I’m just about to start my third week of teaching English in Bulgaria as a Fulbright ETA (English Teaching Assistant). And although I’ve been in-country for 5 weeks, I’ve only been teaching for 3. This post is WAY overdue, but I’ll do my very best to catch you up on all of the things.
2 Weeks in Sofia
My ETA journey began with a 10-day orientation in Sofia. I arrived a few days early to get settled and do a few touristy things with one of my good friends from the UK (post coming soon). It wasn’t long, however before the 30+ other ETAs and researchers arrived, and orientation was in full swing!
Our typical day lasted from 9am-6:30pm and included a mixture of language and culture classes, informational lectures, and several useful teacher-training sessions. Complete brain drain, but worth it!
In addition to our classes, the Fulbright Commission and America for Bulgaria Foundation organized several activities to help us feel welcome and introduce us to Bulgarian Culture. We visited the Rila Monastery, partook in a traditional Bulgarian dinner (including shows of traditional music and dance (including a fire dance), and 2 different receptions – my favorite being at Muzeiko, the first children’s museum in Bulgaria.
On the last couple days of orientation, we were introduced to our mentor teachers, who would be guiding us to our respective cities and helping us get acclimated. I was finally introduced to the amazing Dimi – she’s warm, kind, and an absolute joy to be around. I’m really looking forward to getting to know her and learn from her over the next 9 months.
Off to Plovdiv
Before we knew it, it was time to leave Sofia and head to our new homes. Throughout the entire orientation, I kept hearing how wonderful Plovdiv was and how much I would enjoy living there. I was really excited to get there, get into my apartment, and get started at my school.
I found my apartment to be quite sizable, especially considering the size of my place in Korea. It only took a few shopping trips to get everything I needed to feel quite at home for the next year.
My first night in my new home was made even better by the wonderful food my mentor teacher’s family (mom and daughter) made for me – Banitsa (pastry with amazing Bulgarian cheese), potatoes with sweet corn and cheese, lutenitsa (tomato/eggplant sauce – TO DIE FOR), and a lovely cake.
My first day at school was a whirlwind of pomp and circumstance. It was a big ceremony, full of speeches, dances, and music – a fantastic way to kick off the school year.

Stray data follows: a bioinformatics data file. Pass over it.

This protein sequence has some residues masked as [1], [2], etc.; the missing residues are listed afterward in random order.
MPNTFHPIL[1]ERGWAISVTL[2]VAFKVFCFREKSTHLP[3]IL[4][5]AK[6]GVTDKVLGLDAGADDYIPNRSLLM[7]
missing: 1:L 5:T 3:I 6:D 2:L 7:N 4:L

I spent my first actual week of classes getting to know my students, sharing a bit about myself, and finding out what topics the students wanted to chat about in our speaking classes. I found my students to be very high level (though a bit shy), fascinated with Korean and USA culture, and interested in a wide variety of topics. I even found a few students in each class who were into Alt-rock and metal – a breath of fresh air compared to the onslaught of KPop I endured over the last few years. I really like my students and can’t wait to get to know them more over the next 9 months.
pLOVEdiv is great, though I really haven’t explored nearly enough of it yet. But, in the 3 weeks I’ve been here, they’ve had 2 festivals, I’ve managed to make a few friends, saw a traditional dance concert, and even watched a horse jumping competition on the outskirts of town. The food deserves a post of its own….. Needless to say, I’m absolutely loving my experience so far. I am also one of the lucky few Fulbrighters who happen to have another ETA in their city, and I’m super thankful to have the amazing Anna here. She’s been kind enough to show me around, introduce me to some of her friends, and get me addicted to King’s cookies – so dangerous 🙂 Thank you loads Anna, you’ve really helped me feel welcome here!
My goal is to post every month about my Fulbright ETA experience here in Bulgaria. It’s already been a wild ride so far, and I can’t wait to see what’s next.
This site (The Neverending Wanderlust) is not an official Fulbright Program site. The views expressed on this site are entirely those of its author and do not represent the views of the Fulbright Program, the U.S. Department of State or any of its partner organizations.